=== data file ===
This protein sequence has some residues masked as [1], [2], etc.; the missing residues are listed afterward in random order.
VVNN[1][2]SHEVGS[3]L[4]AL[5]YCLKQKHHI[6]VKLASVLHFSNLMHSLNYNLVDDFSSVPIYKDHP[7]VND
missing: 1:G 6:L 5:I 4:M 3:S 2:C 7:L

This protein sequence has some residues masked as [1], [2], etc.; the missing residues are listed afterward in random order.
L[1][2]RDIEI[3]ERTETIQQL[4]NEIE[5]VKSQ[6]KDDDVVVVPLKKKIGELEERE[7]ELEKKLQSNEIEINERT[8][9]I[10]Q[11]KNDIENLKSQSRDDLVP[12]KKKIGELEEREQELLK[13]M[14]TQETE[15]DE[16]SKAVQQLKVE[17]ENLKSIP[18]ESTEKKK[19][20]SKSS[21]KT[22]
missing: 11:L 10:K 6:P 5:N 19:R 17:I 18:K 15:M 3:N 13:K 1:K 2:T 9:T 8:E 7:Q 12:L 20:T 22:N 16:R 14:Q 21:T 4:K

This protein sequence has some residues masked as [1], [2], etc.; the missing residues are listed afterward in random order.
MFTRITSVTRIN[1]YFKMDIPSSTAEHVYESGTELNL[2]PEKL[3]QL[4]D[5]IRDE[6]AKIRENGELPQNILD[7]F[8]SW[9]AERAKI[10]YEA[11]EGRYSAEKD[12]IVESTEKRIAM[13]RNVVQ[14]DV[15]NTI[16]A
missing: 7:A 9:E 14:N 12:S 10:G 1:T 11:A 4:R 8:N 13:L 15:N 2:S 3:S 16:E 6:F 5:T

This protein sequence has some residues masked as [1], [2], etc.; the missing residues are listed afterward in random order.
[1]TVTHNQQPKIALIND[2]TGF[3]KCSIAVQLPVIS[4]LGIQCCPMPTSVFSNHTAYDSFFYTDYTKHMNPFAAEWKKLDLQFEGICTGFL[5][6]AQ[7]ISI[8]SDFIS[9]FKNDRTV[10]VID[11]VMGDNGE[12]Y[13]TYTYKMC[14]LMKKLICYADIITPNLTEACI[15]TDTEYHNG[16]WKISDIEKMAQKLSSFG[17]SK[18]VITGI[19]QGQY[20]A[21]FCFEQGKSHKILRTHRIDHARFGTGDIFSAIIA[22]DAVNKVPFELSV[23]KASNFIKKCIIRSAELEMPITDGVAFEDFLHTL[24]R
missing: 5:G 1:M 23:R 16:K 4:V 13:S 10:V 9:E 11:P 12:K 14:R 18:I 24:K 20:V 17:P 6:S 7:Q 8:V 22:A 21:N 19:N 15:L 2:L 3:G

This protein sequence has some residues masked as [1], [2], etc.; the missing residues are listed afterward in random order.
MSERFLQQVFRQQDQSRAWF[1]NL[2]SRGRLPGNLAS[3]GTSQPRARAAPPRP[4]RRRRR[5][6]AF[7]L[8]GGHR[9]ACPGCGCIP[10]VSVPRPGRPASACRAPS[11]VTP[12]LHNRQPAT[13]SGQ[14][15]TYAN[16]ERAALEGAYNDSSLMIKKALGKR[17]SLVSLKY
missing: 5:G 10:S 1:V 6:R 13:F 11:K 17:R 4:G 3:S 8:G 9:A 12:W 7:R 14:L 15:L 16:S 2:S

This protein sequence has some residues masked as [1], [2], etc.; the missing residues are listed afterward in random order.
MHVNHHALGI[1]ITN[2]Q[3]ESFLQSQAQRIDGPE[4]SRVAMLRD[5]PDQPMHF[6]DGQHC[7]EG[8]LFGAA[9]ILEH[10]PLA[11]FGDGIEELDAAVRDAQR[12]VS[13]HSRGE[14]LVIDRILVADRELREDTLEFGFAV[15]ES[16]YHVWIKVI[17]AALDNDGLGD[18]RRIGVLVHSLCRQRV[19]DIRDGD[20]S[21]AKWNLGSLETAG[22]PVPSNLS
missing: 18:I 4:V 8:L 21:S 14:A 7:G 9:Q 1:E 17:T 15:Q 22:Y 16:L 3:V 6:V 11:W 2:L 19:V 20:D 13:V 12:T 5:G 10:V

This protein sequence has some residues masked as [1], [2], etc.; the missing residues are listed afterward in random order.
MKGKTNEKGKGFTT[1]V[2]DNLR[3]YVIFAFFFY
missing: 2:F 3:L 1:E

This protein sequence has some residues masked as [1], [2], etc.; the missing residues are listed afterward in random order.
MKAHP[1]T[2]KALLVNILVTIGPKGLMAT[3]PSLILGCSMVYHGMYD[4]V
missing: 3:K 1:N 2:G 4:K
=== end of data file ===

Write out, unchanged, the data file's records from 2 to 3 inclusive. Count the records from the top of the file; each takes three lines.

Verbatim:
This protein sequence has some residues masked as [1], [2], etc.; the missing residues are listed afterward in random order.
L[1][2]RDIEI[3]ERTETIQQL[4]NEIE[5]VKSQ[6]KDDDVVVVPLKKKIGELEERE[7]ELEKKLQSNEIEINERT[8][9]I[10]Q[11]KNDIENLKSQSRDDLVP[12]KKKIGELEEREQELLK[13]M[14]TQETE[15]DE[16]SKAVQQLKVE[17]ENLKSIP[18]ESTEKKK[19][20]SKSS[21]KT[22]
missing: 11:L 10:K 6:P 5:N 19:R 17:I 18:K 15:M 3:N 13:K 1:K 2:T 9:T 8:E 7:Q 12:L 20:T 22:N 16:R 14:Q 21:T 4:K

This protein sequence has some residues masked as [1], [2], etc.; the missing residues are listed afterward in random order.
MFTRITSVTRIN[1]YFKMDIPSSTAEHVYESGTELNL[2]PEKL[3]QL[4]D[5]IRDE[6]AKIRENGELPQNILD[7]F[8]SW[9]AERAKI[10]YEA[11]EGRYSAEKD[12]IVESTEKRIAM[13]RNVVQ[14]DV[15]NTI[16]A
missing: 7:A 9:E 14:N 12:S 10:G 1:T 11:A 4:R 8:N 13:L 15:N 2:S 3:S 16:E 6:F 5:T